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Bike Report from Pittsburgh: Cool Bicycling Bridges & ProWalk/ProBike/ProPlace Coming in 2014!

Last week I was in Pittsburgh on a panel for the Pro Walk/Pro Bike/Pro Place 2013: Moving People Forward Summit. It's a warmup for the much larger 2014 conference which will be also held there. Put it on your calendar.

It's no secret that Pittsburgh is a great city of bridges. And while they may currently lack a comprehensive on-road network for bikes,  pedestrians and bicyclists do have ample space and comfortable access to just about all their bridges.

Last time I visited in 2010, I fell in love with the elegance of the Hot Metal Bridge, which crosses the Monongahela River and provides an intergral link in the Great Allegheny Passage which connects all the way to D.C. One evening, I spent over an hour soaking in the atmosphere and the observing the people using it. It's peaceful, clean, and has great views.  I'd put it amongst my Top Five U.S. bike bridges.  I knew this time back I had to put together a montage, I hope it conveys my experience.

The conference ended with a group bike ride which showcased some of Pittsburgh's new bicycle amenities. One relatviely new facility really shows why we need to make top notch connections for bikes and peds that are not only functional, but incorporate art wherever  possible.   Check out some footage of the Shady Liberty Pedestrian Bridge.

Okay, let's get back to the conference, Pittsburgh City Council Member Bill Peduto delivered a great speech to help kickoff the event and charge residents for 2014. He's won the Democratic Primary for Mayor and now is the overwhelming favorite to win the post in less than 2 months.  As I found out later when I met him for dinner, he has a very impressive grasp of transportation issues from Bus Rapid Transit to PARKing Day, and has been a huge fan of Streetfilms for years. Understanding just how important livability is to a city in the bike/ped/transit realm he can hit the ground running on transportation and I think the next four years in Pittsburgh has a chance to be groundbreaking. Here's a few minutes of his remarks I grabbed.

And finally just in case you missed it on the published on the Streetfilms main site, I've embedded a few unique bike parking amenities I saw in a few hours riding around Pittsburgh.

9 Comments
  • Mike

    Cool, great to see. The one time I was in Pittsburgh was in 1995, and I was pleasantly surprised by what the town had to offer then (other than 90+ temps and 90+ humidity!). From what I've heard, it's been getting better and better, so I look forward to going there next year for ProWalk/Bike! Keep up the good work!

  • Courtney Cobbs

    LOVE LOVE LOVE these ideas and they can all work in Chicago. Thanks for sharing such a great video. I hope these concepts can come to Chicago.

  • Annie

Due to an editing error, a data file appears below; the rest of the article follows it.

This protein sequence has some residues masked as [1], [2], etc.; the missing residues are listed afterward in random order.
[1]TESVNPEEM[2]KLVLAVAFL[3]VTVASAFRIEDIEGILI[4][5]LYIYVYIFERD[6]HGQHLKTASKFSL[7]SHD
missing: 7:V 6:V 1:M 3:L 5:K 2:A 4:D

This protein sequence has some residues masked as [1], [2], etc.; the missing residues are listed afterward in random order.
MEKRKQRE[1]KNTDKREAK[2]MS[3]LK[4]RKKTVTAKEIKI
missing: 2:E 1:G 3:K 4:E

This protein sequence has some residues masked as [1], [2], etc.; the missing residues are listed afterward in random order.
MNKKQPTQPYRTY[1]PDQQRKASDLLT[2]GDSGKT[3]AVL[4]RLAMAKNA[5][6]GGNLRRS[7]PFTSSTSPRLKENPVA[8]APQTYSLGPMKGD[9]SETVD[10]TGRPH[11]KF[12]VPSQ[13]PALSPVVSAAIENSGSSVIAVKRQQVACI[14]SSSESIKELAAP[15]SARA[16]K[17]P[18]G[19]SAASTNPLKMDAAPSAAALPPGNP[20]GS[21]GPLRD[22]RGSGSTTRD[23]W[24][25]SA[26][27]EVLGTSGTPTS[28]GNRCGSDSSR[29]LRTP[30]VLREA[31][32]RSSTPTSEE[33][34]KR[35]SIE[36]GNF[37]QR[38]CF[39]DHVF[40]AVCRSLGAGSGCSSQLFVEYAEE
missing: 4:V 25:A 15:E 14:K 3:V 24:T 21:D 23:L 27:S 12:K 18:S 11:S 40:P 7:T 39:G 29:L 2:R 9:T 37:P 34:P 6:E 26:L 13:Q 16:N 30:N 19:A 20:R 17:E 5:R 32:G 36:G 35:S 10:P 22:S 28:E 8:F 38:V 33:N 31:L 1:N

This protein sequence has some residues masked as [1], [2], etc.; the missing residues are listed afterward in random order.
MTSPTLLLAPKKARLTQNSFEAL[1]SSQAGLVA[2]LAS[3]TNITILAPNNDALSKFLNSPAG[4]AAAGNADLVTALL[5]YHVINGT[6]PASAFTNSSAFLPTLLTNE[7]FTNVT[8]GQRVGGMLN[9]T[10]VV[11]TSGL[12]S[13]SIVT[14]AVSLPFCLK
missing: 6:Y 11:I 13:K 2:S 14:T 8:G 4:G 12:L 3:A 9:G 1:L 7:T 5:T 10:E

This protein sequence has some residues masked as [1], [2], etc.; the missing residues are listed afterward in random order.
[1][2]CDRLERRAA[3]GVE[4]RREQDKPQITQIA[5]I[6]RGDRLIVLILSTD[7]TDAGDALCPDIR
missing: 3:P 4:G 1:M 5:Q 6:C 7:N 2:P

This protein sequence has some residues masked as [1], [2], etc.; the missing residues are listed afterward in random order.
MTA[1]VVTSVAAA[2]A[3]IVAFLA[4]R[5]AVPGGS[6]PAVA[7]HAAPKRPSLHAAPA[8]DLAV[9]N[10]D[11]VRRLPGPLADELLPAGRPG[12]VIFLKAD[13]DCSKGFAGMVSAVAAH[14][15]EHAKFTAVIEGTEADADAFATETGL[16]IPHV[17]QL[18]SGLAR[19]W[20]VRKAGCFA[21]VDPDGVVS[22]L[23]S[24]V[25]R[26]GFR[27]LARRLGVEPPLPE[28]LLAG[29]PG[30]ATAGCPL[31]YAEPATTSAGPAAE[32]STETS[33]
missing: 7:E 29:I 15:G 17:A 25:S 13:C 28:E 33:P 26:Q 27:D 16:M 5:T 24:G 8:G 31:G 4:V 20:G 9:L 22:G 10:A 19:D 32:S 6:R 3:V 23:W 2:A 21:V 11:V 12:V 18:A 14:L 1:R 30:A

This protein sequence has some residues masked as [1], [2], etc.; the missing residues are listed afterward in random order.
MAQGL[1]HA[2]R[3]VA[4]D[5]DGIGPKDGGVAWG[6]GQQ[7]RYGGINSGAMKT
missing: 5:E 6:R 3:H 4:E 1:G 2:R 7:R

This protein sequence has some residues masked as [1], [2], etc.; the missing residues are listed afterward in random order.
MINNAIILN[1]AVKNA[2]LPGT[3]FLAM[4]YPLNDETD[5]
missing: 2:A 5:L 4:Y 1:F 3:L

I moved to Pittsburgh 5 years ago from Chicago. Pittsburgh will never catch up to Chicago in bike infrastructure due to its terrain. There are wonderful recreational trails along the rivers. But it is far too hilly for all but the most physically fit, which dramatically limits bike commuting. I was just in Chicago two weeks ago and was amazed at the increase in bike lanes downtown. I was in a virtual bike traffic jam on the new protected bike lane on Dearborn during rush hour. What a rush! I cannot tell you how much I miss biking in Chicago.

  • http://www.UrbanCincy.com/ Randy A. Simes

    If you like the Hot Metal Bridge, then you need to get to Cincinnati and check out the Purple People Bridge there.

  • http://www.streetfilms.org Clarence Eckerson Jr.

    Oh that has been on my list for a LONG time. Hopefully in 2014.

  • Brad

    Pittsburgh isn't uniformly hilly. Getting around downtown, the North Shore, Southside, and Oakland is easy enough on a bike as these areas are relatively flat.

  • http://www.streetfilms.org Clarence Eckerson Jr.

    Pittsburgh does have some hilly challenges. But so does Seattle and in San Francisco, where "The Wiggle" bike route can be found to help you navigate around one of the toughest climbs.

  • John McNamara

    Mike and all
    I've been commuting by bike year-round for @8+ yrs here in Pgh. We have hills, its true, but they tend to yield great views. Downtown is always popping into view and its a purtty sight. Our drivers (based on internet chatter I've read) may be a little nicer on average, I've had mostly good experiences in my daily back & forth.
    As for the Hot Metal Bridge, I work nearby and use it every day. Its so cool to run into bicycle tourists laden with camping gear heading to or coming from DC, interesting conversations too.
    Thanks for showing us off Clarence!

  • 0paul0

    I visited Cincinnati recently. Some comparisons with Pittsburgh: they did not build a freeway (I 376) between their downtown and their riverbank. Not having that obstacle allowed them to build better connections to the water than Pittsburgh has. It appears that their bicycle commuter community is not as well developed as ours; I saw few cyclists in the city. Bicycling in SW Ohio seems to be mostly a recreational, not everyday, and it's centered around Xenia and Dayton and not well-connected to Cincinnati. Pittsburgh has done a nice job of bringing together various cycling subgroups: commuters, hipsters, families, mountain bikers, recreational road cyclists, and bike tourists. Thank you, Bike Pgh, Mayor Murphy, and Friends of the Riverfront!